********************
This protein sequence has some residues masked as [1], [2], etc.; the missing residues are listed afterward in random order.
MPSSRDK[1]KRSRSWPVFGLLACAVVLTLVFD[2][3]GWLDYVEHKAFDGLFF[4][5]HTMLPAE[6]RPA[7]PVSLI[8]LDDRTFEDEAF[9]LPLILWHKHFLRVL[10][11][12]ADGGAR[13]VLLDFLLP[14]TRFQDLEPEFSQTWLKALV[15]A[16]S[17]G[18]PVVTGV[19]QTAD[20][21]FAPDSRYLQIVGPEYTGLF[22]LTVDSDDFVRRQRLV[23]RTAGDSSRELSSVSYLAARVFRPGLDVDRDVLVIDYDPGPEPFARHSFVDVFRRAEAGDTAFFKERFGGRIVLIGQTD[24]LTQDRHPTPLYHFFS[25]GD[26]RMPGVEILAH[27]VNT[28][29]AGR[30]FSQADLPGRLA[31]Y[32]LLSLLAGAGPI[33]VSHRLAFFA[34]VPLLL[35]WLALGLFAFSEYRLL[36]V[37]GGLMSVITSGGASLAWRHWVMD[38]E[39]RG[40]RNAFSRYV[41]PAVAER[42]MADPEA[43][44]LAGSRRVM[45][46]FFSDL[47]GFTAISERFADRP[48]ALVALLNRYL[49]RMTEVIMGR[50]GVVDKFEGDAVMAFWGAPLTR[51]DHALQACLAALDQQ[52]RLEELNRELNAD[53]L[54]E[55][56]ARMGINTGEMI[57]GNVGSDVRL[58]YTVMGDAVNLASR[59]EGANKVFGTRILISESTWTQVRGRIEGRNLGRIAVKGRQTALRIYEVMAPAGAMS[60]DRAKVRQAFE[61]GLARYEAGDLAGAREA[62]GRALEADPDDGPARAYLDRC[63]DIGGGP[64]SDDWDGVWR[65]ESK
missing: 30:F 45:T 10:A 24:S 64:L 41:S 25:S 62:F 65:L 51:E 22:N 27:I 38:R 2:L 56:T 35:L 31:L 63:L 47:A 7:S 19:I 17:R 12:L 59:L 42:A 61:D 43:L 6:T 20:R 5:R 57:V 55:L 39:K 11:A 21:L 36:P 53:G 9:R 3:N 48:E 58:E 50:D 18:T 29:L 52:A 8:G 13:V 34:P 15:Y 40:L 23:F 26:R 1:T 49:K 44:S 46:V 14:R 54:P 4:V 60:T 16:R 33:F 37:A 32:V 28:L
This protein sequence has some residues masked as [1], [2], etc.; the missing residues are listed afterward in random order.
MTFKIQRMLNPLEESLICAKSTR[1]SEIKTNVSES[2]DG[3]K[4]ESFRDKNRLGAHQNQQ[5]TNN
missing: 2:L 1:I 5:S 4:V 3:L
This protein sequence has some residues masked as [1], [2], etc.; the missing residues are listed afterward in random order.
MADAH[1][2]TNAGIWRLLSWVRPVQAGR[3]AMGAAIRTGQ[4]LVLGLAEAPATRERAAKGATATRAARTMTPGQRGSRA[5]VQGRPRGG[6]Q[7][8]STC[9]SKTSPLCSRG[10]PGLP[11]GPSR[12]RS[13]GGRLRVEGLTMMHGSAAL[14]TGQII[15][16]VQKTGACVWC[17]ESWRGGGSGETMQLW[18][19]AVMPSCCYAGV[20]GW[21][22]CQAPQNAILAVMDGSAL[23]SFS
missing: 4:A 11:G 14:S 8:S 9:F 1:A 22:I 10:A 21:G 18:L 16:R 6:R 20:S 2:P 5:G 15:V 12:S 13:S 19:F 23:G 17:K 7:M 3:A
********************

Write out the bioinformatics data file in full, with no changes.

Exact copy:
This protein sequence has some residues masked as [1], [2], etc.; the missing residues are listed afterward in random order.
MPSSRDK[1]KRSRSWPVFGLLACAVVLTLVFD[2][3]GWLDYVEHKAFDGLFF[4][5]HTMLPAE[6]RPA[7]PVSLI[8]LDDRTFEDEAF[9]LPLILWHKHFLRVL[10][11][12]ADGGAR[13]VLLDFLLP[14]TRFQDLEPEFSQTWLKALV[15]A[16]S[17]G[18]PVVTGV[19]QTAD[20][21]FAPDSRYLQIVGPEYTGLF[22]LTVDSDDFVRRQRLV[23]RTAGDSSRELSSVSYLAARVFRPGLDVDRDVLVIDYDPGPEPFARHSFVDVFRRAEAGDTAFFKERFGGRIVLIGQTD[24]LTQDRHPTPLYHFFS[25]GD[26]RMPGVEILAH[27]VNT[28][29]AGR[30]FSQADLPGRLA[31]Y[32]LLSLLAGAGPI[33]VSHRLAFFA[34]VPLLL[35]WLALGLFAFSEYRLL[36]V[37]GGLMSVITSGGASLAWRHWVMD[38]E[39]RG[40]RNAFSRYV[41]PAVAER[42]MADPEA[43][44]LAGSRRVM[45][46]FFSDL[47]GFTAISERFADRP[48]ALVALLNRYL[49]RMTEVIMGR[50]GVVDKFEGDAVMAFWGAPLTR[51]DHALQACLAALDQQ[52]RLEELNRELNAD[53]L[54]E[55][56]ARMGINTGEMI[57]GNVGSDVRL[58]YTVMGDAVNLASR[59]EGANKVFGTRILISESTWTQVRGRIEGRNLGRIAVKGRQTALRIYEVMAPAGAMS[60]DRAKVRQAFE[61]GLARYEAGDLAGAREA[62]GRALEADPDDGPARAYLDRC[63]DIGGGP[64]SDDWDGVWR[65]ESK
missing: 30:F 45:T 10:A 24:S 64:L 41:S 25:S 62:F 65:L 51:E 22:N 27:I 38:R 2:L 56:T 35:L 31:L 63:L 47:A 7:S 19:I 17:R 12:L 59:L 42:A 61:D 43:L 6:T 20:R 5:R 57:V 55:L 39:K 11:A 21:L 36:P 53:G 9:R 3:N 48:E 58:E 50:D 18:T 29:L 52:A 8:G 13:V 34:P 15:Y 40:L 23:F 26:R 1:T 49:K 44:S 46:V 14:R 54:P 4:V 60:T 16:R 33:F 37:A 32:V 28:L
This protein sequence has some residues masked as [1], [2], etc.; the missing residues are listed afterward in random order.
MTFKIQRMLNPLEESLICAKSTR[1]SEIKTNVSES[2]DG[3]K[4]ESFRDKNRLGAHQNQQ[5]TNN
missing: 2:L 1:I 5:S 4:V 3:L
This protein sequence has some residues masked as [1], [2], etc.; the missing residues are listed afterward in random order.
MADAH[1][2]TNAGIWRLLSWVRPVQAGR[3]AMGAAIRTGQ[4]LVLGLAEAPATRERAAKGATATRAARTMTPGQRGSRA[5]VQGRPRGG[6]Q[7][8]STC[9]SKTSPLCSRG[10]PGLP[11]GPSR[12]RS[13]GGRLRVEGLTMMHGSAAL[14]TGQII[15][16]VQKTGACVWC[17]ESWRGGGSGETMQLW[18][19]AVMPSCCYAGV[20]GW[21][22]CQAPQNAILAVMDGSAL[23]SFS
missing: 4:A 11:G 14:S 8:S 9:F 1:A 22:I 10:A 21:G 18:L 16:R 6:R 20:S 2:P 5:G 15:V 12:S 13:S 19:F 23:G 17:K 7:M 3:A